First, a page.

Practical Ways to Help Someone Struggling With Psychological Distress

Sometimes life just feels too intense. When the stress becomes too great to bear, overcoming anxiety is a constant battle, or the low mood never goes away, it’s time to get professional psychological help. Support from friends and family is crucial too. There are several ways you can be a positive force in the life of someone you know as they work through psychological unrest.

Let Them Know Help Is Available

People who are going through psychological troubles sometimes deal with them for so long that they forget what it’s like to feel okay and may just think they have no choice but to endure this anguish for the rest of their lives. That’s why it’s so important to reach out to them and talk about the types of help they could get.

If a person is already receiving psychological treatment, check with them to make sure they’re happy with the care they’re getting and verify whether or not there are things you could do to facilitate helping them become and stay healthy.

Demonstrate Genuine Love Towards the Person

There is, unfortunately, a great deal of stigma surrounding psychological problems and many people who suffer from them fear they won’t receive authentic love from friends and family members. Use both your words and actions to tell the person in your life that you love them just the same as you ever did despite the psychological problems they’re dealing with. Sometimes that means sticking by a person’s side even if you know there is little or no chance they will ever be completely well.

Take Care of Yourself

You might initially feel compelled to give everything you have to the person who’s battling psychological problems. But if that means you hardly ever sleep, you can’t stop thinking of them, and you constantly sacrifice your own well being, you’ll almost certainly become so burned out that you can barely help yourself, let alone someone else.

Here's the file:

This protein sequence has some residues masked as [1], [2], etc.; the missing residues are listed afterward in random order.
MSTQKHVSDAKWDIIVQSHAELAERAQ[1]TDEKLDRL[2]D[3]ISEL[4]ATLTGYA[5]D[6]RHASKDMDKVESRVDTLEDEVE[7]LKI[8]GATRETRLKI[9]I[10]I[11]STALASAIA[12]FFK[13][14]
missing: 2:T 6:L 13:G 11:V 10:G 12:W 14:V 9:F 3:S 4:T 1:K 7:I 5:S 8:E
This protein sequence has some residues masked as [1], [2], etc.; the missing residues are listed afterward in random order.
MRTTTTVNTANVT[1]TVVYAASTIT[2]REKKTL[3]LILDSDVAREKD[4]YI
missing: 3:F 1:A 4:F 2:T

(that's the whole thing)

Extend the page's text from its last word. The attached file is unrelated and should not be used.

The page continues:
Experiment with techniques to get rejuvenated when you start to feel the strain of associating with someone who has severe psychological distress. In some cases, the person may be so ill that they begin to fear things that have no basis in reality, threaten to commit suicide, or feel so depressed they can’t get out of bed. All of these side effects can be hard for you to deal with

 

Things like meditation, yoga, and writing in a journal may give you an outlet for your feelings and ensure you’re not under excessive pressure from trying to help someone else. You may also find it useful to join a support group for friends and family members of people who have been diagnosed with mental illnesses.

Be Available to Pitch In

If a person is going through a particularly severe bout of psychological problems, he or she may be unable to do some of the tasks of daily living. Suddenly, tasks like cooking meals, cleaning the house, or shopping for essentials may seem impossible. During those periods, do your best to clear your schedule enough so you’re available to help with some of those responsibilities as needed.

Learn About Human Psychology

It’s also a good idea to learn about the psychological issues your loved one has been diagnosed with. While researching, you may naturally branch into other areas of psychology, such as those that relate to consumer and organizational behavior.

If you find you’re interested in those topics, you may be a good candidate for USC’s online masters in Applied Psychology. The concepts you learn from this University of Southern California program may not directly relate to a loved one’s mental illness, but you’ll get an excellent supplemental picture of how human minds work.

Assisting someone who has psychological problems isn’t always easy. However, if you indicate you’re committed, your efforts should pay off for you and the person you love.

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